As National Cybersecurity Awareness Month comes to a close, the federal financial regulators have been releasing guidance related to cybersecurity and financial technology (FinTech) issues faster than a teen can complain about slow Wi-Fi.

In the last 10 days, there have been a number of notable releases:

  • The Board of Governors of the Federal Reserve System (Federal Reserve Board), the Office of the Comptroller of the Currency (OCC), and the Federal Deposit Insurance Corporation (FDIC) released a joint advance notice of proposed rulemaking titled Enhanced Cyber Risk Management Standards that would apply to large supervised financial institutions and their service providers.
  • The Federal Reserve Board’s Secure Payments Task Force identified its key priorities for addressing secure payments: payment identity management, information sharing to mitigate payments risk and fraud, and data protection. The task force has invited industry feedback on these priorities through November 8.
  • The Financial Crimes Enforcement Network released FAQs Regarding Reporting of Cyber-Events, Cyber-Enabled Crime, and Cyber-Related Information Through Suspicious Activity Reports.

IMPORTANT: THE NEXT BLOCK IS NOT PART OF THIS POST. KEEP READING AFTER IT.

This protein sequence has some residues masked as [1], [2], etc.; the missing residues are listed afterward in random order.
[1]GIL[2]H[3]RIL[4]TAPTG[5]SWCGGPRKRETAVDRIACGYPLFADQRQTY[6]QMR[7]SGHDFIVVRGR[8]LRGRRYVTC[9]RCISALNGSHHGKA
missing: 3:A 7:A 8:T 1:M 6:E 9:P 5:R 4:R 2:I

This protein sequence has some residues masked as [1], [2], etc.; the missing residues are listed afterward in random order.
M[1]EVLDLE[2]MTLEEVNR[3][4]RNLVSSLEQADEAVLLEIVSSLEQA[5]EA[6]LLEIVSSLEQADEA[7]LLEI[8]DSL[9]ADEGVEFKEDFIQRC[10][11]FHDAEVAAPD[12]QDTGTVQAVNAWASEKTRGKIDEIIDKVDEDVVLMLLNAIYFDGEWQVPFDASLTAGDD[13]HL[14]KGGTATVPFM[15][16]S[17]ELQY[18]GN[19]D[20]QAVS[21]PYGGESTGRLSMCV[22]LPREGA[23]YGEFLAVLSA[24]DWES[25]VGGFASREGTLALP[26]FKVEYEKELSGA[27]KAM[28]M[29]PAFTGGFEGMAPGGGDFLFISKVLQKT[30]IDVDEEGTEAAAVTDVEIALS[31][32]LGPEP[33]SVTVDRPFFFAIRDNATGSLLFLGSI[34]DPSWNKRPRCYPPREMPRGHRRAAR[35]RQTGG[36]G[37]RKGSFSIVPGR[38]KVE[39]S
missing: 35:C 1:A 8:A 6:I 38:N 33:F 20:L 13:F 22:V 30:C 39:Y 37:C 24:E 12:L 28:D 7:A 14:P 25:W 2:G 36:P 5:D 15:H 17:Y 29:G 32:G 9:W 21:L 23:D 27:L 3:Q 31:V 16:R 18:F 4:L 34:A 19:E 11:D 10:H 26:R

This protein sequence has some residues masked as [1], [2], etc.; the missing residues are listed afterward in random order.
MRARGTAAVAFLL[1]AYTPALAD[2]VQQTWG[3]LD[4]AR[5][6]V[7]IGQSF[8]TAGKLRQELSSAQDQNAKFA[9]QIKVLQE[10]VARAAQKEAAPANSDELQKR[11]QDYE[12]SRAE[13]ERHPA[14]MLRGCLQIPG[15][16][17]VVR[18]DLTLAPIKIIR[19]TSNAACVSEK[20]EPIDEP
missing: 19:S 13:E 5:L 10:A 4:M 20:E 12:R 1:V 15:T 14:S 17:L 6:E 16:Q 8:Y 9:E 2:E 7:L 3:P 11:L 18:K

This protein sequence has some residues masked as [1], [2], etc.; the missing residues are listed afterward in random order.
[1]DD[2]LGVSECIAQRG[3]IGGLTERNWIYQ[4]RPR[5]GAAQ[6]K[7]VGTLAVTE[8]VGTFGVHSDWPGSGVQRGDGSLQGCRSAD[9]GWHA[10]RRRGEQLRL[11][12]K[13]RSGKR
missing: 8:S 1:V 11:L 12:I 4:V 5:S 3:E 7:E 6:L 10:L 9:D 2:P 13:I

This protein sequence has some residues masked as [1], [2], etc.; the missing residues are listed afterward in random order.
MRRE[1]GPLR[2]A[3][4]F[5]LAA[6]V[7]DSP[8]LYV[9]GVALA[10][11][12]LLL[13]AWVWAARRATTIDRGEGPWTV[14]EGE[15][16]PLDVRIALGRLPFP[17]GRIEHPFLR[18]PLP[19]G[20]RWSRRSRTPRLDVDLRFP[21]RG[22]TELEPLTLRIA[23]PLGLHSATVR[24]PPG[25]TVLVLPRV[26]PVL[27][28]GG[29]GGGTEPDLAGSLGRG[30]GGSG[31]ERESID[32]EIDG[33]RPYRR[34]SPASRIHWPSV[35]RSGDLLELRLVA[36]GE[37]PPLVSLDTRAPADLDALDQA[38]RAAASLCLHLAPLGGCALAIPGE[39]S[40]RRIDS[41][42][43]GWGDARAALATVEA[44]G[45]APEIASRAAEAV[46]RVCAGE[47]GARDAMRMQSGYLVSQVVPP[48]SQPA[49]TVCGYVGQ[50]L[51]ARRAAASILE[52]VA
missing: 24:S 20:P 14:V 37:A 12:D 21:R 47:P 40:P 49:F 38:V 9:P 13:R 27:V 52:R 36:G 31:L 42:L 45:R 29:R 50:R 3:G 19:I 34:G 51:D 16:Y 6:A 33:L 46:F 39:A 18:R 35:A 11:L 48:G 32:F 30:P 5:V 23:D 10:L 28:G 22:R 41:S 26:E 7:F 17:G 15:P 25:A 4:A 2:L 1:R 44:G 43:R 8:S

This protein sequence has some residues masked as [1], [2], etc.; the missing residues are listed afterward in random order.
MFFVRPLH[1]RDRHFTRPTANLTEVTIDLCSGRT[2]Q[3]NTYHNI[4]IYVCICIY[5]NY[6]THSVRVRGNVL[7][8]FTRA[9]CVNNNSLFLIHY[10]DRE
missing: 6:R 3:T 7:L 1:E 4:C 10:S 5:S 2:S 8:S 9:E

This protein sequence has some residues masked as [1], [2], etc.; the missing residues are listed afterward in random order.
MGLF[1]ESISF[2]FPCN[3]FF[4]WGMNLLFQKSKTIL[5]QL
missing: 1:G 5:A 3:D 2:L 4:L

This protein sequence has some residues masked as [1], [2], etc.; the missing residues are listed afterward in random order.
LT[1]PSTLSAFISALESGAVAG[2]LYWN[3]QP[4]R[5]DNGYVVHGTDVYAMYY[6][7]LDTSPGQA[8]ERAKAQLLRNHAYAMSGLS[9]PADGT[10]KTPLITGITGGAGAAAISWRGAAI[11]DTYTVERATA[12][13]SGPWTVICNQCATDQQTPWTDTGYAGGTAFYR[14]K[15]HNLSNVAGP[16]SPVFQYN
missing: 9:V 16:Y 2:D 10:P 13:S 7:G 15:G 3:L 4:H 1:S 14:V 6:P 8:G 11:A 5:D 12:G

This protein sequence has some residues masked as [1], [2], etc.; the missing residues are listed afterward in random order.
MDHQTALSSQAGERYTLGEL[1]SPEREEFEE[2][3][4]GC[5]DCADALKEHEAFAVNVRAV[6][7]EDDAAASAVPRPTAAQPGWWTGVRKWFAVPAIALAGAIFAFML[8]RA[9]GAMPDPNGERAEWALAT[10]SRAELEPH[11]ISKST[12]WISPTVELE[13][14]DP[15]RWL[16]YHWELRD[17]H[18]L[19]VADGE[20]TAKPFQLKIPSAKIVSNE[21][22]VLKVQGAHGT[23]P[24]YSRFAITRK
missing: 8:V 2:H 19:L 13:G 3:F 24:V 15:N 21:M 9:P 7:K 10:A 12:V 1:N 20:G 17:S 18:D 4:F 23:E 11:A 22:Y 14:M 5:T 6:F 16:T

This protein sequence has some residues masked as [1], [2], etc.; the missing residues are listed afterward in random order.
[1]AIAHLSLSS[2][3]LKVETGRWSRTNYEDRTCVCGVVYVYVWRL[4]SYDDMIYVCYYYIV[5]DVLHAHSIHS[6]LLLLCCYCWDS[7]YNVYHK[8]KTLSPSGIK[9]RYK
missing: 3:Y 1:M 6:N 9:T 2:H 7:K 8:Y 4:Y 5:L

• The Consumer Financial Protection Bureau (CFPB) released its first report from Project Catalyst, its initiative to promote consumer-friendly innovation that incorporates appropriate consumer protections.
  • The OCC released Recommendations and Decisions to Implementing a Responsible Innovation Framework, which implements structural changes in the OCC to encourage and facilitate FinTech innovation and to provide technical assistance to banks and nonbanks.

It’s refreshing to see the Federal Reserve Board, the OCC, and the FDIC take a consolidated approach to their efforts, and that some agencies (like the OCC and CFPB) are making attempts to learn more about cybersecurity innovation. The flurry of activity suggests that cybersecurity will continue to be an area of increased oversight, even after the month ends. All regulated financial institutions, FinTech companies, and their service providers should review these various issuances. Additionally, industry participants should consider commenting on the proposals, because they present an opportunity to help shape cybersecurity and FinTech regulation in the next decade.